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Nelson (1980): Developmental Psychology

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Carissa Rizzo

on 19 April 2015

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Transcript of Nelson (1980): Developmental Psychology

Design: Study 1
This study had 4 stories that were used to define a good motive, a bad motive, a good outcome and a bad outcome. All 4 stories involved a boy throwing a ball.
Nelson (1980): Developmental Psychology
Carissa Rizzo
Monica Smith
Hannah Davidson
Period: 7

Participants: Study 1
60 pre-school children between 3 - 4 years old. Roughly equal amount of males and females.
Procedure: Study 1
Children of each age group were assigned to one of three presentations, which were verbal, motive implicit, and motive explicit.
Results: Study 1
Children in the younger group made more errors in recall for motives and outcome than the older group.
Design: Study 2
In study one, the children in the younger group in the verbal-only condition based their judgement on the motive, but not the outcome. That may be because the motive was always presented before the outcome.
Nelson thought that if children are more interested in the valence (good/bad) than the source (motive/outcome), then reversing the order would make kids disregard the motive when there was a bad outcome.
The design was the same as in study one, except this time, they presented the outcome before the motive when telling the stories
AIM: Motives and Outcomes
The aim of this study was to find out if children, as young as 3 years old, used motives and outcomes, both good and bad when judging one's behavior. This study had two studies conducted within it.
The stories all included a set of drawings illustrating the boys behavior, motive, and outcome.
The children all had to judge the boy throwing the ball in all 4 stories and decide if he was being good, bad, or neutral on a scale from "very bad", to "just okay" (neutral), to "a little bit good", to "very good"
All of the children's responses were combined to create a numerical score 1 being (very bad) to 7 (very good)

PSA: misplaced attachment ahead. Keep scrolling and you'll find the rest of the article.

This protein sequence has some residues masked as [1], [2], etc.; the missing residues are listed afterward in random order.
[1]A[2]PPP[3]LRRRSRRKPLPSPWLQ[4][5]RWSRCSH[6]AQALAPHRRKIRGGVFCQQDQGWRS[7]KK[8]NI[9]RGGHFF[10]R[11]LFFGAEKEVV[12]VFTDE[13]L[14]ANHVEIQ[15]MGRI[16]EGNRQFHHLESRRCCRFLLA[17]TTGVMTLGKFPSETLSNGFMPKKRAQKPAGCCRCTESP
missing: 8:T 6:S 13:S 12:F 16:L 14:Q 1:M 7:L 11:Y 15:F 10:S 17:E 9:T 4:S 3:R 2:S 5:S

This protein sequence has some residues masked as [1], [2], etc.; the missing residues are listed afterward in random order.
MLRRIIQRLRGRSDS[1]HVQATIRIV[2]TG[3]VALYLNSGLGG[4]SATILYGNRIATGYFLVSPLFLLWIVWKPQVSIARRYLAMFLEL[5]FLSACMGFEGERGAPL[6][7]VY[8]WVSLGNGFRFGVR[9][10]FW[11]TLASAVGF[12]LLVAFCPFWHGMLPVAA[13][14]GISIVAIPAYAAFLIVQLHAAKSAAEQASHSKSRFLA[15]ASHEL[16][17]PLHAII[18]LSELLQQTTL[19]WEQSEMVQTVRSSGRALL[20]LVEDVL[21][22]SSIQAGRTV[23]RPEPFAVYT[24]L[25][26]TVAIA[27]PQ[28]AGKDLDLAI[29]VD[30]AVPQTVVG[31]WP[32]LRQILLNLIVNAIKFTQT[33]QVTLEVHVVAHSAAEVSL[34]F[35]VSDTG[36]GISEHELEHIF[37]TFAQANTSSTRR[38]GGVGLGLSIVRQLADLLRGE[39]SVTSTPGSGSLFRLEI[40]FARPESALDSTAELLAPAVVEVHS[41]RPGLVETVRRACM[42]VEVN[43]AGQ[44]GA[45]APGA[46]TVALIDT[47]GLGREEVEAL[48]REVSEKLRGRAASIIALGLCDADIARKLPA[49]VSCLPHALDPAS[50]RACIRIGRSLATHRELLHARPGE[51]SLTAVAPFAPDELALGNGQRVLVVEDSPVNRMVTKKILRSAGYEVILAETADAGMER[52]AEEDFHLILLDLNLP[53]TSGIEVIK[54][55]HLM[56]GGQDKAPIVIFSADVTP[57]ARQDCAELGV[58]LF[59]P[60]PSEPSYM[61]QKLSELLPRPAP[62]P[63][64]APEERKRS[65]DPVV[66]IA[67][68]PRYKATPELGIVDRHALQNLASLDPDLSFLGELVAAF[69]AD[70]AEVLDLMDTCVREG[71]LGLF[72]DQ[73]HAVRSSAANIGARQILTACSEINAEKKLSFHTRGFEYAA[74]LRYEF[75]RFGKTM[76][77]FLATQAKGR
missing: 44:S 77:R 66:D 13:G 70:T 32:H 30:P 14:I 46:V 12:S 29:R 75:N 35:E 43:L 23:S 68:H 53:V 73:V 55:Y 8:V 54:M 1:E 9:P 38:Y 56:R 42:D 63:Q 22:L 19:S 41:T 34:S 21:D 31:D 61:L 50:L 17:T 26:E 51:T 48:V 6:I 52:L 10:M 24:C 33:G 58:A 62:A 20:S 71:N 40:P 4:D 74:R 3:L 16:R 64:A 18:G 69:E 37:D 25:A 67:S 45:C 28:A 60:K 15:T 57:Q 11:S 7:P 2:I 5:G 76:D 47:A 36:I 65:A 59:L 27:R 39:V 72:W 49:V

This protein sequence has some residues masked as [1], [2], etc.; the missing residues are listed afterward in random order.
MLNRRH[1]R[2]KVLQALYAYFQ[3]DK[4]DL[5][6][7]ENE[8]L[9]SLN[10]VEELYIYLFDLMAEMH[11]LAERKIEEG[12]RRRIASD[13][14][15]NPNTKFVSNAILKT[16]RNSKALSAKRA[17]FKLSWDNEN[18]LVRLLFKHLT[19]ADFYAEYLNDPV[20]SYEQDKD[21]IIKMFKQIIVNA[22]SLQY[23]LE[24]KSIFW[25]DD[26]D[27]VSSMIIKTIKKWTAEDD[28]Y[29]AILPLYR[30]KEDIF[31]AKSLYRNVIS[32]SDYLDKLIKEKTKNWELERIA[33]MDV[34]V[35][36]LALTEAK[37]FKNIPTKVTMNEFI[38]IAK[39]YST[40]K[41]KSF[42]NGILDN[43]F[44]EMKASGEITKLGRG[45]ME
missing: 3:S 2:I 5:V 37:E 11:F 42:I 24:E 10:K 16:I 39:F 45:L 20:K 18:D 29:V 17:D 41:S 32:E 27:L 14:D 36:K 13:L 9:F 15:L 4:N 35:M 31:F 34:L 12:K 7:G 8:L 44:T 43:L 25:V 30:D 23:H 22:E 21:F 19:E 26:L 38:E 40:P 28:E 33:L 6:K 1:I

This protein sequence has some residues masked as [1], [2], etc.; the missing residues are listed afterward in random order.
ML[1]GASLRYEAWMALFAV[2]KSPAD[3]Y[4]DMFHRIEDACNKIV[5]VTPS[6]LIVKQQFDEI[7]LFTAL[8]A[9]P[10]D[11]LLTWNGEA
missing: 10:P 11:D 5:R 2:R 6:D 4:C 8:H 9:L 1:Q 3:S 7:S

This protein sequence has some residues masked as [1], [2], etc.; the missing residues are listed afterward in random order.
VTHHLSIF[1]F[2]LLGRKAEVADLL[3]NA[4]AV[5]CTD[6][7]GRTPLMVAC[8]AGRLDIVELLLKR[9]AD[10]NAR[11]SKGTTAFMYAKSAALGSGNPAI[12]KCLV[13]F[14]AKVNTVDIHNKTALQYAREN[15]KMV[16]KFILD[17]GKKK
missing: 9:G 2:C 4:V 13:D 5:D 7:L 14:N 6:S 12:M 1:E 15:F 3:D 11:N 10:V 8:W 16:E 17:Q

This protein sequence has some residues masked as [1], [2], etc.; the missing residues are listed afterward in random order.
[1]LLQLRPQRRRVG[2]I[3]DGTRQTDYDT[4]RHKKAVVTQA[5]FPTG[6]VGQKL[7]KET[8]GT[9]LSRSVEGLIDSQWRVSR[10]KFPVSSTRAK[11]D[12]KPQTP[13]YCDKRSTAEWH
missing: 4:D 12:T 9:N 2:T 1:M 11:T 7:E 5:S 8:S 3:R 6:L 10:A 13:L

30 children in second grade between 6 - 8 years old. Roughly equal amount of males and females.
Majority of the participants were white and came from a middle - class family living in urban areas, consent was given by the parents of the children.
Participants: Study 2
Results: Study 2
Conclusion
Evaluation
Strength
: The data collected was quantitative, which allowed for the scores to be compared easily. This allowed the psychologists to easily see the effects of the children's age, motives, and outcomes on moral judgements.
Strength
: The data collected was not influenced. This allowed the psychologists to analyze the data statistically and come up with a logical conclusion about the effect of motives and outcomes on children's moral judgement.
Weakness
: The data was all collected in a quantitative form, this allowed for the psychologists to miss out on valuable information that would have given them an explanation as to why the participants chose the answer that they did.
Weakness
: The validity of the study could be affected due to the fact that the children may have answered based on what the believed was the "right way" to answer based on the pilot stories they heard, rather than answering the way that they truly believed to be correct.
27 pre-school children between the ages of 3 - 4 years old. The mean age was 3.8 years old.
The children were randomly assigned to a presentation type. The types were verbal only, motive-implicit picture, or motive-explicit picture
This was the same as study 1, although this time the description of the outcome came before the description of the motive.
Motive is a powerful tool used by younger children to make a moral judgement.
The mode of presentation affects the judgements of younger children with verbal-only presentation of material.
If a child hears something "bad" , any other information will have a limited impact on judgements.
If presentation involves pictures, the judgements are based on both outcome and motive.
Younger children are more likely to recall information on moral judgements more accurately if congruence is experienced, rather than incongruence.

The main finding was that children in the verbal-only condition were less influenced by motive than those in both picture conditions.
Children made more errors of recall when the motive and outcome were different
Children familiarized themselves with the 7-point faces scale via two stores (one about being very good and the other about being very bad).
The children were told to listen very carefully to each story because they were expected to tell it again later. After each story, they were asked if the boy was good, bad or jut okay. Then they had to indicate via the face how good or bad he was.
If children were in one of the picture conditions, the pictures were introduced at the appropriate times and stayed in front of the kids until they made their judgement. After they made their judgements, the pictures went away the children had to retell the story aloud.
The main character in the good motive conditions combined has an average score of 5.35, and the main character in the bad motive had an average of 2.37.
Good outcomes scored 4.70 on average and bad motives were only 2.92 on average.
When the motive or outcome was bad, there was a larger effect on judgements than there would have been if either were good.
There were more errors of recall in the younger group when the motive and outcome were incongruent.
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